The emergence of a new leader of the Islamic State (ISIS) holds ominous potential for a powerful coalition of several Middle East terrorist groups in their brutal war against the West.
After a March 18 bombing attack which seriously wounded ISIS leader Abu Bakr al-Baghdadi, Newsweek
reports that Abu Alaa Afri, a former physics teacher from Mosul and a favorite of the deceased al-Qaida leader Osama bin Laden, has taken over temporary command of ISIS while al-Baghdadi is recuperating.
Citing statements from Dr. Hisham al Hashimi, an Iraqi government adviser, Newsweek states that Afri is believed to favor reunification between ISIS and rival groups al-Qaida and Jabhat al-Nusra, also known as the Nusra Front.
Termed a "rising star" in ISIS by Hashimi, Afri is said to be "more important, and smarter, and with better relationships," than Baghdadi, and likely to take over leadership of ISIS should Baghdadi die from his injuries.
"He is a good public speaker (with) strong charisma," Hashimi told Newsweek. "All the leaders of Daesh (ISIS) find that he has much jihadi wisdom, and good capability at leadership and administration."
Afri also favors allowing more volunteer foreign fighters into the leadership of ISIS, and is considered "very strict" when it comes to enforcing Sharia, or Islamic law, Business Insider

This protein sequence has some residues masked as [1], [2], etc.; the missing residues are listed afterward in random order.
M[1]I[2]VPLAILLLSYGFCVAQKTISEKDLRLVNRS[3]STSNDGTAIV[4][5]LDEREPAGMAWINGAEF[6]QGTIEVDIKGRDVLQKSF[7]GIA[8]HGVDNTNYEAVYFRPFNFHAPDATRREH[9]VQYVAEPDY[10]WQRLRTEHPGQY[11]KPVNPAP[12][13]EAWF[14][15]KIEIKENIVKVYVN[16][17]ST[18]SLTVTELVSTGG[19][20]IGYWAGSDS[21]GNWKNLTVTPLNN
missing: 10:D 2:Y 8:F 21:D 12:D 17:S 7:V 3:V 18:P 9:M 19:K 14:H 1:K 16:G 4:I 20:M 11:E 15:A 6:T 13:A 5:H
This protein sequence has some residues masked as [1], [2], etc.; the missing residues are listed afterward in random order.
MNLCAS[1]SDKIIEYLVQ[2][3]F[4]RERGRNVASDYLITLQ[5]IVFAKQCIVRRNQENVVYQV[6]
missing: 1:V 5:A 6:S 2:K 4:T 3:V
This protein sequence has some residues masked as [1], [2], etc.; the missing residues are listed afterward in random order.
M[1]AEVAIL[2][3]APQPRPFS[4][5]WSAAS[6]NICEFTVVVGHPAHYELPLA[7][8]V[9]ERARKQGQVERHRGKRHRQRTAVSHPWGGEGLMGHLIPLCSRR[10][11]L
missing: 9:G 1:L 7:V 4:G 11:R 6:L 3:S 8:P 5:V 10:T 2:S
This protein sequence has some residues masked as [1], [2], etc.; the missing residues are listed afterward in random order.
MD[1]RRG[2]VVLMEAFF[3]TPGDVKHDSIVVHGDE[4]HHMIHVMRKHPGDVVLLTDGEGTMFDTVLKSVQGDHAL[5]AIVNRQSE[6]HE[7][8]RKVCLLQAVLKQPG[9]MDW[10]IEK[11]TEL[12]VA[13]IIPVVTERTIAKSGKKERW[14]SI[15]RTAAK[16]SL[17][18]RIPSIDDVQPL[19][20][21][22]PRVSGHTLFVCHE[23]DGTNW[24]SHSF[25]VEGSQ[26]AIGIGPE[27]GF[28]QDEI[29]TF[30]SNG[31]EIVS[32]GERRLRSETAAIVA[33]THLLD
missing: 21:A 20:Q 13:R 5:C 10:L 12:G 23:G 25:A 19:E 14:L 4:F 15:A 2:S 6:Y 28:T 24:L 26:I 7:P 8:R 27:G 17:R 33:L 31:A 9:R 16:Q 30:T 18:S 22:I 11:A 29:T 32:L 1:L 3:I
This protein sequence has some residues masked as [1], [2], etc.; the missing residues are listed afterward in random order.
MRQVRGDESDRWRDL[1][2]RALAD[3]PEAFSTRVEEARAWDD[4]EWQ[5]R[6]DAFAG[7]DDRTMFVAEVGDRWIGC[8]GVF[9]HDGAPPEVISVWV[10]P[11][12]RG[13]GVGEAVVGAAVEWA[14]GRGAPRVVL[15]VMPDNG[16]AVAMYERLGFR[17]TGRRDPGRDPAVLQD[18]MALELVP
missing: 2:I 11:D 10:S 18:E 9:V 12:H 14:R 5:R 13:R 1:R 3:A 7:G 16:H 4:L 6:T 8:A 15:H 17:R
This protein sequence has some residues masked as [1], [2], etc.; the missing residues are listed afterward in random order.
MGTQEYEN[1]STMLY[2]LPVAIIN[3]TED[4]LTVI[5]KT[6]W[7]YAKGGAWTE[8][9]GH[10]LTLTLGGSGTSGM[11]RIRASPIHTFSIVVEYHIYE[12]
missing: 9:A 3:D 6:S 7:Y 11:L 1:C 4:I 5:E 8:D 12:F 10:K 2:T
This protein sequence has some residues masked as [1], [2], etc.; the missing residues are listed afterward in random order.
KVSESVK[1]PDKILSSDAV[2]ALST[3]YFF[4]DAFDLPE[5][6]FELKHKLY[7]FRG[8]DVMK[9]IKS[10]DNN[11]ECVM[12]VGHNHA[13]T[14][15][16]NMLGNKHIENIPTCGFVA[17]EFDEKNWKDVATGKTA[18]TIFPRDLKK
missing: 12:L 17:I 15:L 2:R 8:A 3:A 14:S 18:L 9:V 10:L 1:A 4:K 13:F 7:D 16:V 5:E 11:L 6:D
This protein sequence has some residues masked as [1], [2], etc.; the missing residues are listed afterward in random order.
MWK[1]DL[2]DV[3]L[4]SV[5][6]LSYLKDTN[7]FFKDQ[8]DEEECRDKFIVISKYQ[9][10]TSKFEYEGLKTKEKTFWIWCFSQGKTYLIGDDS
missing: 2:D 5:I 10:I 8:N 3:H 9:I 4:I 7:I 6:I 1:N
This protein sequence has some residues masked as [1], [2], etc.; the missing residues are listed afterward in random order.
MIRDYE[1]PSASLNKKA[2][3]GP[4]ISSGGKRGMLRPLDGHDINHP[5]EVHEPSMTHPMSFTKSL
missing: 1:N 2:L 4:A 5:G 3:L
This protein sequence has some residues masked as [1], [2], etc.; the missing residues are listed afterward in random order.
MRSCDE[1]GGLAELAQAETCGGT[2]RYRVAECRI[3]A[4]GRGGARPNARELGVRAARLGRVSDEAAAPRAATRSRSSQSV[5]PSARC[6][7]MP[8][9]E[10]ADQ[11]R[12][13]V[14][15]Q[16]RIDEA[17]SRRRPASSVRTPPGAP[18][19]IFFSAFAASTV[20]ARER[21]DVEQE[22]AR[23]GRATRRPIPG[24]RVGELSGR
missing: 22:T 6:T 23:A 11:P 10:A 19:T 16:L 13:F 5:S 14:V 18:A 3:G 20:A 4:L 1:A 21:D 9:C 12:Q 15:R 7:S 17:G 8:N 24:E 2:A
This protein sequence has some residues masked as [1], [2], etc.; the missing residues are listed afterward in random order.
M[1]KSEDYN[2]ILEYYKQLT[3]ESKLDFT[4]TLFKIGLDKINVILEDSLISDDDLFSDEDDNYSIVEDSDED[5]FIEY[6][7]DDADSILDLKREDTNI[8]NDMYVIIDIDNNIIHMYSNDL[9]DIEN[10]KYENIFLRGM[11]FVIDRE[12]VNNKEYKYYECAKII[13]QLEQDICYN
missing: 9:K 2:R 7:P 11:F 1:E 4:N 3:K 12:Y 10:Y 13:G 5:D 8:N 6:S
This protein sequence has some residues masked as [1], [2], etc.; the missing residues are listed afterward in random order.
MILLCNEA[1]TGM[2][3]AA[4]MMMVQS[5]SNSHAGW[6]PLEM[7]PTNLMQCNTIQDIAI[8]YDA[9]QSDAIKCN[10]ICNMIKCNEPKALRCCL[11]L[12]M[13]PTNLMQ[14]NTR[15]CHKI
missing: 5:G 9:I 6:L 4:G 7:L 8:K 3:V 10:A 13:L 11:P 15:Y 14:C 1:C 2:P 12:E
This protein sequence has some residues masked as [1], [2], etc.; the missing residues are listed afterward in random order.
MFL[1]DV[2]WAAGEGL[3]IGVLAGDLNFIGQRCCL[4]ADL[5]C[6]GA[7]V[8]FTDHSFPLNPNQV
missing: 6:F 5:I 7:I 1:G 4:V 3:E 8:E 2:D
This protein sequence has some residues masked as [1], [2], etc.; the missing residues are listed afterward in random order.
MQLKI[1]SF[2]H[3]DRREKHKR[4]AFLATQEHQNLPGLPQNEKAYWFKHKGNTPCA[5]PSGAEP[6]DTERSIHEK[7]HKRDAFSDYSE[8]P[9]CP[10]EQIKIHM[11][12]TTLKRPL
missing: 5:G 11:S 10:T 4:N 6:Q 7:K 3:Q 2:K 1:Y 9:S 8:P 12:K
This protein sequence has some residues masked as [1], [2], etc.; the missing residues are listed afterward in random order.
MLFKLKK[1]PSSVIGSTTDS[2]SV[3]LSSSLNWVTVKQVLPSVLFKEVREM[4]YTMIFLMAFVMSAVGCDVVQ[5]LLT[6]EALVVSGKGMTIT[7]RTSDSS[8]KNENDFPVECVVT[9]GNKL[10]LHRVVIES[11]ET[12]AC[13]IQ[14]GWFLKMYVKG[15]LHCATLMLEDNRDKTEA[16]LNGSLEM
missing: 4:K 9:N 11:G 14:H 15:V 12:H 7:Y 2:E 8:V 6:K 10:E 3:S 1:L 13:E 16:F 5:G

However, Pentagon spokesman Army Col. Steven Warren told The Daily Beast
, "we have no reason to believe it was Baghdadi" who was wounded in the attack.
The Guardian said it has confirmed that Baghdadi was injured
, quoting Hashimi, who said, "yes, he was wounded in al-Baaj near the village of Umm al-Rous on 18 March with a group that was with him."
"After Baghdadi's wounding, he (Afri) has begun to head up Daesh with the help of officials responsible for other portfolios," Hashimi told Newsweek. "He will be the leader of Daesh if Baghdadi dies."
Afri was bin Laden's choice to lead al-Qaida in Iraq and was a "general coordinator for the affairs of martyrs and women" for al-Qaida, Newsweek reported.
Middle East analyst Hassan Hassan, co-author of "ISIS: Inside the Army of Terror,"
told Newsweek that Afri is "one of its (ISIS') most important players.
"Abu Alaa (Afri) seems to have become more prominent in recent months, especially after the group began to suffer tactical defeats in Syria and Iraq since December. He replaced (ISIS governor of Syria Abu Ali) al-Anbari as al-Baghdadi's top man after al-Baghdadi became less involved in decision making for security reasons," Hassan told Newsweek.
Baghdadi, who refers to himself as the "caliph" of ISIS, recently may have become less of a real tactical leader than believed in the West, and more of a symbolic figurehead, Hashimi told Sky News
"Al Baghdadi is important as far as the media is concerned and symbolically, but in truth, after the former deputy was killed, his current deputy has been in charge," Hashimi said.
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